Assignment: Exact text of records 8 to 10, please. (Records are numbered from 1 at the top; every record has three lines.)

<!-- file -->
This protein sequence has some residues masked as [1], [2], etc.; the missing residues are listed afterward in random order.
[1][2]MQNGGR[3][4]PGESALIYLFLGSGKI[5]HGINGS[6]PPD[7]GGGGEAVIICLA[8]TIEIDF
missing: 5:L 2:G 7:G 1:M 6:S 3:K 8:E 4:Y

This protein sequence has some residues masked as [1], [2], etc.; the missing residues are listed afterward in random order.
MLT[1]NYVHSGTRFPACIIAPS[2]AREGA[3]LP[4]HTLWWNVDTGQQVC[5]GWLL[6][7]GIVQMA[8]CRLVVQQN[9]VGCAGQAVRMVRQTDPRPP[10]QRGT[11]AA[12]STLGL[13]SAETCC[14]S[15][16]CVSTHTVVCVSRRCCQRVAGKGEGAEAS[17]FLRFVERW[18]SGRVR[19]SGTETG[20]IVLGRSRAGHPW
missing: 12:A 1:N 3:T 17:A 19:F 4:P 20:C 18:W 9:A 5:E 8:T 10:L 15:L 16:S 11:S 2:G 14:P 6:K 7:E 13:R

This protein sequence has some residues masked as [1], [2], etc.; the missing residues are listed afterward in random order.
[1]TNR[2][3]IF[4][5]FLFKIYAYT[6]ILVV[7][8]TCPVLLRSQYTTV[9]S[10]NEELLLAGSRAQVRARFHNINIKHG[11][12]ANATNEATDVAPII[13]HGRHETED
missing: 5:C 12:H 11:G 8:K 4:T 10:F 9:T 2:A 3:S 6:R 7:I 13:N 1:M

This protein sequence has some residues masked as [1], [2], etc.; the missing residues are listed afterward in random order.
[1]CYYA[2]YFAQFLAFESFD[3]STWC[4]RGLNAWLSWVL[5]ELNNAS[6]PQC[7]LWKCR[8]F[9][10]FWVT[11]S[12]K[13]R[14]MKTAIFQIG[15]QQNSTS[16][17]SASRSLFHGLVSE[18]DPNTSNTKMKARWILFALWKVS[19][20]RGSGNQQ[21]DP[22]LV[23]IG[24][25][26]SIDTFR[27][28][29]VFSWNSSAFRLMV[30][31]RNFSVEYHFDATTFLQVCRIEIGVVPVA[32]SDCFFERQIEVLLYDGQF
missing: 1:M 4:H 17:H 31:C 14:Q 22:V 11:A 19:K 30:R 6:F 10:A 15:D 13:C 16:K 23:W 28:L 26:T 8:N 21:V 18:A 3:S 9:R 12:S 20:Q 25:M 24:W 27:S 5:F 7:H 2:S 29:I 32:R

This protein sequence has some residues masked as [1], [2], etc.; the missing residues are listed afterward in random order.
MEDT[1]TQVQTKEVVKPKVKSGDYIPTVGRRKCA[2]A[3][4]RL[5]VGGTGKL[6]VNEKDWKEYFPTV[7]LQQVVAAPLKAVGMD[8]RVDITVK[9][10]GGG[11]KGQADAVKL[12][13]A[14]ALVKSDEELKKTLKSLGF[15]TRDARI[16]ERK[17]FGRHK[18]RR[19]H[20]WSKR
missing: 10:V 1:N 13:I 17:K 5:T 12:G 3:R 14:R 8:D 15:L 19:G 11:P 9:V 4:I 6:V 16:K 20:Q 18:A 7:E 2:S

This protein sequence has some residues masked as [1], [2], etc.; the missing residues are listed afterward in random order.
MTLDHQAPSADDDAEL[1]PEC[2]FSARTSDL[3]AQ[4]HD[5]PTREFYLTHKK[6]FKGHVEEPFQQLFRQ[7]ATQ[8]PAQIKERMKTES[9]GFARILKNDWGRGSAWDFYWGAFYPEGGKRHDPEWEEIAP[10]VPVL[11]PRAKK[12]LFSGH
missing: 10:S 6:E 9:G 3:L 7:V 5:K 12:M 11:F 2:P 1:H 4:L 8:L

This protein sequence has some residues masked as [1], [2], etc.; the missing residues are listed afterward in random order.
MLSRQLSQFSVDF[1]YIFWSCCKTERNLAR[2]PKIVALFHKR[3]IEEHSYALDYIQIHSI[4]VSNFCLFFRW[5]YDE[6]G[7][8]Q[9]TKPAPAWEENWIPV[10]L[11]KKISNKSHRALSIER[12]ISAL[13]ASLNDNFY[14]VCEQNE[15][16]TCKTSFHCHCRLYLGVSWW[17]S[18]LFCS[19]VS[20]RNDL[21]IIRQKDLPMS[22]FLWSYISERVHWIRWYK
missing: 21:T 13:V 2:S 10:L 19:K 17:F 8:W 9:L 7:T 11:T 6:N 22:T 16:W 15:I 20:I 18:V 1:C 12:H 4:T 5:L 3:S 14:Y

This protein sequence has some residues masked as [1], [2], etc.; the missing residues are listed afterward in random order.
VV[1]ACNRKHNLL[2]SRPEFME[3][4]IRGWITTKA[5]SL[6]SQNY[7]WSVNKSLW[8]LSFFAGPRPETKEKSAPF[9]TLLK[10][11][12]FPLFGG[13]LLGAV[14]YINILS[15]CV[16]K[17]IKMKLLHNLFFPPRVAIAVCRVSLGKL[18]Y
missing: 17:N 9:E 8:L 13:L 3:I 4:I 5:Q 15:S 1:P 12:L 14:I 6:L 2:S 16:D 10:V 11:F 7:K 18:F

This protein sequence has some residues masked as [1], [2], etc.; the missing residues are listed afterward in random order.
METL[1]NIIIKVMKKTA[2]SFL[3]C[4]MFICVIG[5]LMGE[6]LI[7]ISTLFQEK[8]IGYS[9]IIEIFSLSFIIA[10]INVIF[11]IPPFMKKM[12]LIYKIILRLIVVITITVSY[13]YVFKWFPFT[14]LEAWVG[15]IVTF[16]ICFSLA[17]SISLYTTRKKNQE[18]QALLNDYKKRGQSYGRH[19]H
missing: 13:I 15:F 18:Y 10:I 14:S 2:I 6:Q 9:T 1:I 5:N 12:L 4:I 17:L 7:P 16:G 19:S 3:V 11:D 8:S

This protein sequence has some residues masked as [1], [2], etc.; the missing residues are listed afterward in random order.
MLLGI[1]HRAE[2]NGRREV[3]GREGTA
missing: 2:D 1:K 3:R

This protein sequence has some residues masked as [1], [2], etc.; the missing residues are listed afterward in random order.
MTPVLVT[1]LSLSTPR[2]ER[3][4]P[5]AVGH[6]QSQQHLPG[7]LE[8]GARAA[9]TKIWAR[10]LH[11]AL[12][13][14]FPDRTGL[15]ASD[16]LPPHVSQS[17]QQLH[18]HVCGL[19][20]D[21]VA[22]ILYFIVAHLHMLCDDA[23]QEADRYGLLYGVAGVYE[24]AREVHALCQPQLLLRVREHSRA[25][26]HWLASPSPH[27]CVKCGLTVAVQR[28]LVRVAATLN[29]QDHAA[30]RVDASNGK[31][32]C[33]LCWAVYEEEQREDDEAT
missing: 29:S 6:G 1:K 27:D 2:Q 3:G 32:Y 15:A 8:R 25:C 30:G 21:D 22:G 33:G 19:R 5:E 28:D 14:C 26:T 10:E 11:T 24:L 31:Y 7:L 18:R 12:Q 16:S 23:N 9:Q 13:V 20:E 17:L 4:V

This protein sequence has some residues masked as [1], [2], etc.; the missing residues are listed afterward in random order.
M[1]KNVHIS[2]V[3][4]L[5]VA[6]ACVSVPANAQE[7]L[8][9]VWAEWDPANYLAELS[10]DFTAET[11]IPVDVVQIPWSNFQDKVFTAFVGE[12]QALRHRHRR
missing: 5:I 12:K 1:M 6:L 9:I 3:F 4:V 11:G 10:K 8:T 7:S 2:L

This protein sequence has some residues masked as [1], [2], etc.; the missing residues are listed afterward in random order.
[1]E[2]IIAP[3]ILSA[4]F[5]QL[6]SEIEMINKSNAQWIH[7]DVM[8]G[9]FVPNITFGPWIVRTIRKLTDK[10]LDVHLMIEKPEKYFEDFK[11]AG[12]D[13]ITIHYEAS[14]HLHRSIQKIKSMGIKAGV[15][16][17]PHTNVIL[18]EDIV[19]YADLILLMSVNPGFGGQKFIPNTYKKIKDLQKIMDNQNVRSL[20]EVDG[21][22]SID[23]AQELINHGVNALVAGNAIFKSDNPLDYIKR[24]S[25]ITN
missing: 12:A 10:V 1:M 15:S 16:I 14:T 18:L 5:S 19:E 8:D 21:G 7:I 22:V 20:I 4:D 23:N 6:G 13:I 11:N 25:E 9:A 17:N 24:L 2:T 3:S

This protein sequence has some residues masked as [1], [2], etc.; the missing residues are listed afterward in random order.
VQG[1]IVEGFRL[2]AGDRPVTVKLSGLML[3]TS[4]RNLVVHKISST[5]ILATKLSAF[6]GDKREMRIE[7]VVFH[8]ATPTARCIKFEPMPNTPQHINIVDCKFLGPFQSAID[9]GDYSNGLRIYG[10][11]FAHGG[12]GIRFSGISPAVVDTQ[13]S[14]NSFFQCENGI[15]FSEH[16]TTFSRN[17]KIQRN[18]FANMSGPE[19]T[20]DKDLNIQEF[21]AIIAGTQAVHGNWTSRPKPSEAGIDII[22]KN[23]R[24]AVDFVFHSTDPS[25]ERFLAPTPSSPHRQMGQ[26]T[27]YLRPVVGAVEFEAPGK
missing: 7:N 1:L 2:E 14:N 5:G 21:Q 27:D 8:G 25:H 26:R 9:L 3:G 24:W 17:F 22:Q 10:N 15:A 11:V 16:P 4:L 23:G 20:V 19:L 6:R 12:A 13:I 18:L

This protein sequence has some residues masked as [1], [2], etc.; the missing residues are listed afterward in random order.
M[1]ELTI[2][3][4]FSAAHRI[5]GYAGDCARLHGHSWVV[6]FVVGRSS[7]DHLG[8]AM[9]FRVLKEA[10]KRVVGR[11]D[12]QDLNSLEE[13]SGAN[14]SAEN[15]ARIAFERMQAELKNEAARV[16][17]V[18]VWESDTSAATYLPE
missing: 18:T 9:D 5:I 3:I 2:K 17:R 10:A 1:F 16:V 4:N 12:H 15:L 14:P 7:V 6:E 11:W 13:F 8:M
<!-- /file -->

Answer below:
This protein sequence has some residues masked as [1], [2], etc.; the missing residues are listed afterward in random order.
VV[1]ACNRKHNLL[2]SRPEFME[3][4]IRGWITTKA[5]SL[6]SQNY[7]WSVNKSLW[8]LSFFAGPRPETKEKSAPF[9]TLLK[10][11][12]FPLFGG[13]LLGAV[14]YINILS[15]CV[16]K[17]IKMKLLHNLFFPPRVAIAVCRVSLGKL[18]Y
missing: 17:N 9:E 8:L 13:L 3:I 4:I 5:Q 15:S 1:P 12:L 14:I 6:L 2:S 16:D 10:V 11:F 7:K 18:F

This protein sequence has some residues masked as [1], [2], etc.; the missing residues are listed afterward in random order.
METL[1]NIIIKVMKKTA[2]SFL[3]C[4]MFICVIG[5]LMGE[6]LI[7]ISTLFQEK[8]IGYS[9]IIEIFSLSFIIA[10]INVIF[11]IPPFMKKM[12]LIYKIILRLIVVITITVSY[13]YVFKWFPFT[14]LEAWVG[15]IVTF[16]ICFSLA[17]SISLYTTRKKNQE[18]QALLNDYKKRGQSYGRH[19]H
missing: 13:I 15:F 18:Y 10:I 14:S 2:I 6:Q 9:T 1:I 5:N 12:L 4:I 17:L 7:P 16:G 19:S 3:V 11:D 8:S

This protein sequence has some residues masked as [1], [2], etc.; the missing residues are listed afterward in random order.
MLLGI[1]HRAE[2]NGRREV[3]GREGTA
missing: 2:D 1:K 3:R